As the coronavirus spreads around the world, causing panic in financial markets, we as investors need to consider its impact dispassionately. Although the number of new cases is now coming down in China, investors are concerned that few countries have the ability to quarantine whole cities to the same extent. As increasing numbers of people are asked to work from home, or quarantine themselves, there is no doubt the nCoV will increasingly have a negative impact on economies. Industries such as tourism, travel and supply chains are in the eye of the storm, but the impact is likely to be felt much wider. There is no doubt that the economic impact will be significant, with some pretty dreadful numbers likely to be reported in the weeks to come. However, whether it causes a recession (defined as two quarters of negative growth) is another matter.

It remains the case that most recessions are caused by central banks tightening interest rates, whilst we are likely to witness the polar opposite. Two days ago, futures markets were pricing in a 35% probability of an interest rate cut at the next US Federal Reserve meeting on 18th March; today they are pricing in a 100% probability, with the magnitude of the cut the only preponderance, with markets pricing in US rates of 1% by year end.

Whilst it is only really the US that has the fire power to cut rates in the developed world, we increasingly expect to see fiscal stimulus elsewhere, particularly in the UK, and on a piecemeal basis across European counties as well. Within the emerging world, there is much greater scope for interest rate cuts, and any weakening in the US dollar, such that we might expect from rate cuts, would be helpful too.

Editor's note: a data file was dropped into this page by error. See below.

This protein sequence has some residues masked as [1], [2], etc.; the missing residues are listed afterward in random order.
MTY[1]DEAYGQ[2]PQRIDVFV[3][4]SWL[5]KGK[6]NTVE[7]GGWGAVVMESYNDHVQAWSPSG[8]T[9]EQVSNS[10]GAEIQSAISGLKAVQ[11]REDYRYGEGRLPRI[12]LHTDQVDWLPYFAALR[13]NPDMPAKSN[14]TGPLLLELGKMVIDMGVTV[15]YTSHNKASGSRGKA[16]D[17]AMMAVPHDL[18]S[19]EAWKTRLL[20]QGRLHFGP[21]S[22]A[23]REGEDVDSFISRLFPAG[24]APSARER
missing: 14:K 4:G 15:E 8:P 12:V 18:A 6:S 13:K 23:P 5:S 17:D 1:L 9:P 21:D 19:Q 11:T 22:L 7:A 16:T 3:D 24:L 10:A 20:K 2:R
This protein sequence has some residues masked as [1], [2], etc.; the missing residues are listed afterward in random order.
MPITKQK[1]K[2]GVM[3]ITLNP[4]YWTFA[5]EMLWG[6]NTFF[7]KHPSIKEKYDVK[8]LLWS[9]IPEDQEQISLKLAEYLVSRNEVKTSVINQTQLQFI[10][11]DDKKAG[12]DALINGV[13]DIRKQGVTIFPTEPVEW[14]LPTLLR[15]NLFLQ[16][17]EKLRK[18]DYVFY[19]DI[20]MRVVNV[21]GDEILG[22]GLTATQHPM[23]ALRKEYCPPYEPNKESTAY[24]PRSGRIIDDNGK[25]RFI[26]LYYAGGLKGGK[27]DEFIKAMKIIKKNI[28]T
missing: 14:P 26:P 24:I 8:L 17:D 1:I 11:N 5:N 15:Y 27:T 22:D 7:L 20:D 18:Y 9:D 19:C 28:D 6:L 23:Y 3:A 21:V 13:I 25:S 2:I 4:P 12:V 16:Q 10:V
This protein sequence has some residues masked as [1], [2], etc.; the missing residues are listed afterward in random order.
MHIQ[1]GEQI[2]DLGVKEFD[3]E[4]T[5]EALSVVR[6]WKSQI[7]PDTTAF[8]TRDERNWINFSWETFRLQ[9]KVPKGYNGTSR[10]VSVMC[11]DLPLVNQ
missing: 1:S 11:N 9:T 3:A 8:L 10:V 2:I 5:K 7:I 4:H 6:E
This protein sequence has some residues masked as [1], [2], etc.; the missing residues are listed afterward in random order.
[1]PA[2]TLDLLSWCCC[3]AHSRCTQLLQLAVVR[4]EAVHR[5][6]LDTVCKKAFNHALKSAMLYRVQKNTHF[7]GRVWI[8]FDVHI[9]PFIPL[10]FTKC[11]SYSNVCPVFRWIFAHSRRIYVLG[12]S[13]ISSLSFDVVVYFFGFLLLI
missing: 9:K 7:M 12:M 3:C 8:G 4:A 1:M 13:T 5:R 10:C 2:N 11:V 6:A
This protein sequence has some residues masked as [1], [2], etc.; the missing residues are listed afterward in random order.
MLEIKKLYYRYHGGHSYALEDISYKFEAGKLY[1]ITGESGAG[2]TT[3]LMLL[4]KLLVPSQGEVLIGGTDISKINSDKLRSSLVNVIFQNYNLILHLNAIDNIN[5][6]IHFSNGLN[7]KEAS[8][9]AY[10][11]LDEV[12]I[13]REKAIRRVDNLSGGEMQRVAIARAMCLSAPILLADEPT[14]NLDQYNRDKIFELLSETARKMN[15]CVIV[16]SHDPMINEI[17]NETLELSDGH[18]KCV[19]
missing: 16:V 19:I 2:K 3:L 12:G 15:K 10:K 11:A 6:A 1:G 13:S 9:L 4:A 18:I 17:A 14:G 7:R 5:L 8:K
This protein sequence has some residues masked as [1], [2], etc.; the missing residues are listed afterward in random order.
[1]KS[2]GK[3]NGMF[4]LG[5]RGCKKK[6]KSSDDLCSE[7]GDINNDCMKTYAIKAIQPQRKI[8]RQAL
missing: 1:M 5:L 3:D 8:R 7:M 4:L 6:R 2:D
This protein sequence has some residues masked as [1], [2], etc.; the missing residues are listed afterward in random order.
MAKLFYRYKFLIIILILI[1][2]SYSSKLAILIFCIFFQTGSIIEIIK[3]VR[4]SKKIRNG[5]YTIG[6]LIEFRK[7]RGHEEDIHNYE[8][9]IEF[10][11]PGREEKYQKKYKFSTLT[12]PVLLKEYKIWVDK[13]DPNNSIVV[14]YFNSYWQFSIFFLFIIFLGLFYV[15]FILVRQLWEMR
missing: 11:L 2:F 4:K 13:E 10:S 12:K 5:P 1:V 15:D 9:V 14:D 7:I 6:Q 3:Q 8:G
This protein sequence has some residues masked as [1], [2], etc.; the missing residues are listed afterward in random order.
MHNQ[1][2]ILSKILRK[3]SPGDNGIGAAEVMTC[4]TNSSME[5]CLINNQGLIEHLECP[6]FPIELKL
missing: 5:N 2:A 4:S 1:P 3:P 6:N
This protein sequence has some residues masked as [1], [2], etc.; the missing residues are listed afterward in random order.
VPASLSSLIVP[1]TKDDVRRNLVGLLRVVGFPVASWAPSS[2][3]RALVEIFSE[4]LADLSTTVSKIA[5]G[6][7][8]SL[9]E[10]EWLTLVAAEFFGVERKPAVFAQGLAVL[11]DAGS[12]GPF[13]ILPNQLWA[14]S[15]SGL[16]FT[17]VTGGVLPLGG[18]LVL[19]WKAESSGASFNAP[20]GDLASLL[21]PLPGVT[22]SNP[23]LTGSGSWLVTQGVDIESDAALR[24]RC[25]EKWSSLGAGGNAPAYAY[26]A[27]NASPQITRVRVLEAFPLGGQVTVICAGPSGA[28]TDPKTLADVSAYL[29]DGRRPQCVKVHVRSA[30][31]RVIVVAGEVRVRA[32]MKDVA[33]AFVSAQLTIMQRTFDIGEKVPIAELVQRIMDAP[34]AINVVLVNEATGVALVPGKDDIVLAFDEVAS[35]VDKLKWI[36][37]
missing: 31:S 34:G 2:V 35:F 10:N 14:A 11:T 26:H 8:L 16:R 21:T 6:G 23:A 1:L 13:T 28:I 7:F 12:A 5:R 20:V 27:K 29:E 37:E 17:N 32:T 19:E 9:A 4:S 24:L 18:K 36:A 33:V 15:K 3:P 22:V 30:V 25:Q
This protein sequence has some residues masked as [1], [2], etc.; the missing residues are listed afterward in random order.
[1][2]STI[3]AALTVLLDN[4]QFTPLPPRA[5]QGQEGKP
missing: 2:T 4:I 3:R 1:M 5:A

Historically, other viruses have displayed seasonality, i.e. they are virulent in the winter months and die down in the summer months. Whilst we cannot categorically say this is true for nCoV today, there is every reason to suspect a similar pattern. Additionally, so far, the virus has not mutated, meaning that when/if a vaccine is discovered, it should prove to be effective. On Wednesday of this week, Hans Kluge, the European director of the World Health Organisation (WHO) said “there is no need for a panic”, “bear in mind that four out of five patients have mild symptoms and recover”.

As grim as the statistics are to date, we should not lose sight that according to the WHO, just over 82,000 cases of nCoV have been confirmed, across 39 countries, resulting in just over 2,800 deaths. Seasonal flu in the US alone infects between 24 to 45 million people each year, resulting in 23,000 to 61,000 deaths. However, that is not to downplay this epidemic, which has a fatality rate of 3.4% versus around 0.1% for flu.

Like everyone else, we never foresaw this event, however, the little comfort we will take are that the defensive positions we added last year have fared well over this period. Whilst many markets appear oversold and due a bounce, we are remaining cautious for the moment, believing patience is key as this event unfolds.


The information provided above is for Professional Advisers: All data has been sourced from Lipper. Any investment must be made in conjunction with reading the relevant KIID or Investment Mandate. Clients should be aware that the value of investments and the income from the may fall as well as rise and they may not get back the amount originally invested. Investors should note that the views expressed and information given were current at the time of publication but may no longer be so and/or may have been acted upon by the Investment Manager already. Source SmartIM